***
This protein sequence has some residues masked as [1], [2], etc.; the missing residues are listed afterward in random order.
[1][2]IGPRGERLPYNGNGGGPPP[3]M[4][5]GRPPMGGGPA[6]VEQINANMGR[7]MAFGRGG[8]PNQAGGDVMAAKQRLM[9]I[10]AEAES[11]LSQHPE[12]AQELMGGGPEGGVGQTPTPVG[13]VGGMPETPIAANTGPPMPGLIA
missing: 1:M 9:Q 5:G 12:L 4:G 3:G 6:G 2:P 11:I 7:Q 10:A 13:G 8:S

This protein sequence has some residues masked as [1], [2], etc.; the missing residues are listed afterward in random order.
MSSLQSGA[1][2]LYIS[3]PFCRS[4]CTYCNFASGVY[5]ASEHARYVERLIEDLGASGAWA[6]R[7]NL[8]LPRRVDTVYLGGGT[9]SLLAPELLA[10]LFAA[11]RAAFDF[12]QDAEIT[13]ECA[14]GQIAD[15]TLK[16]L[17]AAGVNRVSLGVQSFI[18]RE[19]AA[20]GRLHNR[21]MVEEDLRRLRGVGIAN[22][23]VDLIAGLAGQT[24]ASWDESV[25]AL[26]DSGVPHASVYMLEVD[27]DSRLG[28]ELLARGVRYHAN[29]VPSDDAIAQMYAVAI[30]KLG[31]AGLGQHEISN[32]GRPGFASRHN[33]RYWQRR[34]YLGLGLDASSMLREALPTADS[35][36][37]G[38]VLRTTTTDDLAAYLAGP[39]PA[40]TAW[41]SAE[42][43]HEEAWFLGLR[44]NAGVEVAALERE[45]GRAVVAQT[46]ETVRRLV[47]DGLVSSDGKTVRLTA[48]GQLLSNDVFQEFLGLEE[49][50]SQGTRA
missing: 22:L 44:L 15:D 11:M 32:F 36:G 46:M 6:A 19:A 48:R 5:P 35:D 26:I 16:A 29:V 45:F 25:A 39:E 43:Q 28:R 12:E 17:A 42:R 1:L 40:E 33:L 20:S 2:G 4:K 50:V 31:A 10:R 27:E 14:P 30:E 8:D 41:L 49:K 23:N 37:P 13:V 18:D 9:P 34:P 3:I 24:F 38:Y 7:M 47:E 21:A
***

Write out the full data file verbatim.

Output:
This protein sequence has some residues masked as [1], [2], etc.; the missing residues are listed afterward in random order.
[1][2]IGPRGERLPYNGNGGGPPP[3]M[4][5]GRPPMGGGPA[6]VEQINANMGR[7]MAFGRGG[8]PNQAGGDVMAAKQRLM[9]I[10]AEAES[11]LSQHPE[12]AQELMGGGPEGGVGQTPTPVG[13]VGGMPETPIAANTGPPMPGLIA
missing: 1:M 9:Q 5:G 12:L 4:G 3:G 6:G 2:P 11:I 7:Q 10:A 13:G 8:S

This protein sequence has some residues masked as [1], [2], etc.; the missing residues are listed afterward in random order.
MSSLQSGA[1][2]LYIS[3]PFCRS[4]CTYCNFASGVY[5]ASEHARYVERLIEDLGASGAWA[6]R[7]NL[8]LPRRVDTVYLGGGT[9]SLLAPELLA[10]LFAA[11]RAAFDF[12]QDAEIT[13]ECA[14]GQIAD[15]TLK[16]L[17]AAGVNRVSLGVQSFI[18]RE[19]AA[20]GRLHNR[21]MVEEDLRRLRGVGIAN[22][23]VDLIAGLAGQT[24]ASWDESV[25]AL[26]DSGVPHASVYMLEVD[27]DSRLG[28]ELLARGVRYHAN[29]VPSDDAIAQMYAVAI[30]KLG[31]AGLGQHEISN[32]GRPGFASRHN[33]RYWQRR[34]YLGLGLDASSMLREALPTADS[35][36][37]G[38]VLRTTTTDDLAAYLAGP[39]PA[40]TAW[41]SAE[42][43]HEEAWFLGLR[44]NAGVEVAALERE[45]GRAVVAQT[46]ETVRRLV[47]DGLVSSDGKTVRLTA[48]GQLLSNDVFQEFLGLEE[49][50]SQGTRA
missing: 22:L 44:L 15:D 11:M 32:F 36:G 46:M 6:A 19:A 48:R 5:P 35:D 26:I 16:A 29:V 45:F 25:A 39:E 43:Q 28:R 12:E 17:A 42:R 1:L 40:E 33:L 20:S 2:G 4:K 50:V 31:A 10:R 27:E 14:P 30:E 8:D 41:L 49:K 23:N 37:P 13:V 18:D 9:P 34:P 3:I 24:F 38:Y 7:M 47:E 21:A